Planck early results. XXII

The submillimetre properties of a sample of Galactic cold clumps

P.A.R. Ade, N. Aghanim, M. Arnaud, M. Ashdown, Jussi Tuovinen, I. Ristorcelli (Corresponding Author), Planck Collaboration

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Abstract

We perform a detailed investigation of sources from the Cold Cores Catalogue of Planck Objects (C3PO). Our goal is to probe the reliability of the detections, validate the separation between warm and cold dust emission components, provide the first glimpse at the nature, internal morphology and physical characterictics of the Planck-detected sources. We focus on a sub-sample of ten sources from the C3PO list, selected to sample different environments, from high latitude cirrus to nearby (150pc) and remote (2kpc) molecular complexes. We present Planck surface brightness maps and derive the dust temperature, emissivity spectral index, and column densities of the fields. With the help of higher resolution Herschel and AKARI continuum observations and molecular line data, we investigate the morphology of the sources and the properties of the substructures at scales below the Planck beam size. The cold clumps detected by Planck are found to be located on large-scale filamentary (or cometary) structures that extend up to 20pc in the remote sources. The thickness of these filaments ranges between 0.3 and 3pc, for column densities NH2 ~ 0.1 to 1.6 × 1022 cm-2, and with linear mass density covering a broad range, between 15 and 400 M pc-1. The dust temperatures are low (between 10 and 15K) and the Planck cold clumps correspond to local minima of the line-of-sight averaged dust temperature in these fields. These low temperatures are confirmed when AKARI and Herschel data are added to the spectral energy distributions. Herschel data reveal a wealth of substructure within the Planck cold clumps. In all cases (except two sources harbouring young stellar objects), the substructures are found to be colder, with temperatures as low as 7K. Molecular line observations provide gas column densities which are consistent with those inferred from the dust. The linewidths are all supra-thermal, providing large virial linear mass densities in the range 10 to 300 M pc-1, comparable within factors of a few, to the gas linear mass densities. The analysis of this small set of cold clumps already probes a broad variety of structures in the C3PO sample, probably associated with different evolutionary stages, from cold and starless clumps, to young protostellar objects still embedded in their cold surrounding cloud. Because of the all-sky coverage and its sensitivity, Planck is able to detect and locate the coldest spots in massive elongated structures that may be the long-searched for progenitors of stellar clusters.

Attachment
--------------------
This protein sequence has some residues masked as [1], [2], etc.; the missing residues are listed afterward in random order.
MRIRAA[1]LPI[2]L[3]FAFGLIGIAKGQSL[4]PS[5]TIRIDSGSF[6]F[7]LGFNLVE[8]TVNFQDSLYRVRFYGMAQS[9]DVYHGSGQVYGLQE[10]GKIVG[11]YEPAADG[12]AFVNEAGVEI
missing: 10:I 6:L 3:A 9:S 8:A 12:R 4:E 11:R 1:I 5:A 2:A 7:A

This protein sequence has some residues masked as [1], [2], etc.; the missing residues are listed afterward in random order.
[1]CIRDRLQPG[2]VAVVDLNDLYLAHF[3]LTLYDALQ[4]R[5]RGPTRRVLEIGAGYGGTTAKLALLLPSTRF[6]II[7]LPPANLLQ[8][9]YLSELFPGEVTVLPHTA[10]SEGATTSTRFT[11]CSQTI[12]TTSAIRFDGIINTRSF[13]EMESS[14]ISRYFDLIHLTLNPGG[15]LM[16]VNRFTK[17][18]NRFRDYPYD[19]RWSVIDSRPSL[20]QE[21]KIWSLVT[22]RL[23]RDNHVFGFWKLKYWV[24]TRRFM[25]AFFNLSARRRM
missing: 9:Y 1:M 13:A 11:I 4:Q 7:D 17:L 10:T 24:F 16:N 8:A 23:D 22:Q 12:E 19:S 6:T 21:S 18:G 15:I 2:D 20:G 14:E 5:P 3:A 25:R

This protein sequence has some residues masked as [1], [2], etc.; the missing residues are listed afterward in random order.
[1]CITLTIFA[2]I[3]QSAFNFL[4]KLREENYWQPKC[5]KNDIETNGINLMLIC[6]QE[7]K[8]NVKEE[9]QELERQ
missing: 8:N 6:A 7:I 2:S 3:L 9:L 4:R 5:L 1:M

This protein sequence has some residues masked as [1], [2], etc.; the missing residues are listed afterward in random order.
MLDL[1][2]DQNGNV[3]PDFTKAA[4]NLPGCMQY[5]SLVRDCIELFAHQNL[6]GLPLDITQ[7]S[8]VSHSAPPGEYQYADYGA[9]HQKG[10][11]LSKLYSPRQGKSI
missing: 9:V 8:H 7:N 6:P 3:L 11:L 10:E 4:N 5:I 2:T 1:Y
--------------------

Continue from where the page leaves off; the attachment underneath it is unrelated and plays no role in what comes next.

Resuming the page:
Original languageEnglish
Article numberA22
Number of pages24
JournalAstronomy and Astrophysics
Volume536
DOIs
Publication statusPublished - 2011
MoE publication typeA1 Journal article-refereed

Fingerprint

clumps
dust
substructures
probes
spectral energy distribution
emissivity
gases
lists
polar regions
line of sight
catalogs
temperature
probe
sky
cold
filaments
brightness
coverings
continuums
cirrus

Keywords